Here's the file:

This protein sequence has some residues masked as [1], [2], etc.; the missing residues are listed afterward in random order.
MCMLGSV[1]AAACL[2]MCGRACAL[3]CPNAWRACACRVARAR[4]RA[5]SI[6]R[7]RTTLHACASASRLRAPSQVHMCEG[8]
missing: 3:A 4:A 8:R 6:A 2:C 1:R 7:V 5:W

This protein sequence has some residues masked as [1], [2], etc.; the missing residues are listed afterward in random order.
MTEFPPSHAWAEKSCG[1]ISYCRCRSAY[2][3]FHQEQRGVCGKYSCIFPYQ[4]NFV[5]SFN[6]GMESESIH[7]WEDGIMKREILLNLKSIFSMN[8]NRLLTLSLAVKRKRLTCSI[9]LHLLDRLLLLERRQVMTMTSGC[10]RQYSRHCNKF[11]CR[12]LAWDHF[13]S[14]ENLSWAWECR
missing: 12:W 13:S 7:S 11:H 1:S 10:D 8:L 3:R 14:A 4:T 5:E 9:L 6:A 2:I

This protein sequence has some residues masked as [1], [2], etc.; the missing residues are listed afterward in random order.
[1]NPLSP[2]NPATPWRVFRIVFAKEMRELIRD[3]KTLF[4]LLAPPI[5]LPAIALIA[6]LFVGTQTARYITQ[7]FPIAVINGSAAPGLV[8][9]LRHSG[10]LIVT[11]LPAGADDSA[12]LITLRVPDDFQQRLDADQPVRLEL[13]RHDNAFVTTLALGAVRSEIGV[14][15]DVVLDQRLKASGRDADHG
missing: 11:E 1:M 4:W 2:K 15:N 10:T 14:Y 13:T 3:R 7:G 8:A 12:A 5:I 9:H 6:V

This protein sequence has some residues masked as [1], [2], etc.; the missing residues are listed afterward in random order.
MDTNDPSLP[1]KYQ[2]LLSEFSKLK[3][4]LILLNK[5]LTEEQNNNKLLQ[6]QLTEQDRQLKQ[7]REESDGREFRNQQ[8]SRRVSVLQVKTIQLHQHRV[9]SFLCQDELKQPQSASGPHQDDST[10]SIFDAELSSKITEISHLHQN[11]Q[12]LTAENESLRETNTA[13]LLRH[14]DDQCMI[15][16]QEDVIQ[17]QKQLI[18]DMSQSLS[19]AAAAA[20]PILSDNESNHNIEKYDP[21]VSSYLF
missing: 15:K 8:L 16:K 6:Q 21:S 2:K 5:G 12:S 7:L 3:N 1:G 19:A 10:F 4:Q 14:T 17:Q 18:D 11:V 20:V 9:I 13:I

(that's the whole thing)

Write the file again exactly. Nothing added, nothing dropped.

This protein sequence has some residues masked as [1], [2], etc.; the missing residues are listed afterward in random order.
MCMLGSV[1]AAACL[2]MCGRACAL[3]CPNAWRACACRVARAR[4]RA[5]SI[6]R[7]RTTLHACASASRLRAPSQVHMCEG[8]
missing: 3:A 4:A 8:R 6:A 2:C 1:R 7:V 5:W

This protein sequence has some residues masked as [1], [2], etc.; the missing residues are listed afterward in random order.
MTEFPPSHAWAEKSCG[1]ISYCRCRSAY[2][3]FHQEQRGVCGKYSCIFPYQ[4]NFV[5]SFN[6]GMESESIH[7]WEDGIMKREILLNLKSIFSMN[8]NRLLTLSLAVKRKRLTCSI[9]LHLLDRLLLLERRQVMTMTSGC[10]RQYSRHCNKF[11]CR[12]LAWDHF[13]S[14]ENLSWAWECR
missing: 12:W 13:S 7:S 11:H 1:S 10:D 8:L 3:R 14:A 4:T 5:E 9:L 6:A 2:I

This protein sequence has some residues masked as [1], [2], etc.; the missing residues are listed afterward in random order.
[1]NPLSP[2]NPATPWRVFRIVFAKEMRELIRD[3]KTLF[4]LLAPPI[5]LPAIALIA[6]LFVGTQTARYITQ[7]FPIAVINGSAAPGLV[8][9]LRHSG[10]LIVT[11]LPAGADDSA[12]LITLRVPDDFQQRLDADQPVRLEL[13]RHDNAFVTTLALGAVRSEIGV[14][15]DVVLDQRLKASGRDADHG
missing: 11:E 1:M 4:W 2:K 15:N 10:T 14:Y 13:T 3:R 7:G 8:A 12:A 5:I 9:H 6:V

This protein sequence has some residues masked as [1], [2], etc.; the missing residues are listed afterward in random order.
MDTNDPSLP[1]KYQ[2]LLSEFSKLK[3][4]LILLNK[5]LTEEQNNNKLLQ[6]QLTEQDRQLKQ[7]REESDGREFRNQQ[8]SRRVSVLQVKTIQLHQHRV[9]SFLCQDELKQPQSASGPHQDDST[10]SIFDAELSSKITEISHLHQN[11]Q[12]LTAENESLRETNTA[13]LLRH[14]DDQCMI[15][16]QEDVIQ[17]QKQLI[18]DMSQSLS[19]AAAAA[20]PILSDNESNHNIEKYDP[21]VSSYLF
missing: 15:K 8:L 16:K 6:Q 21:S 2:K 5:G 12:S 7:L 3:N 1:G 19:A 10:F 4:Q 14:T 17:Q 18:D 11:V 20:V 9:I 13:I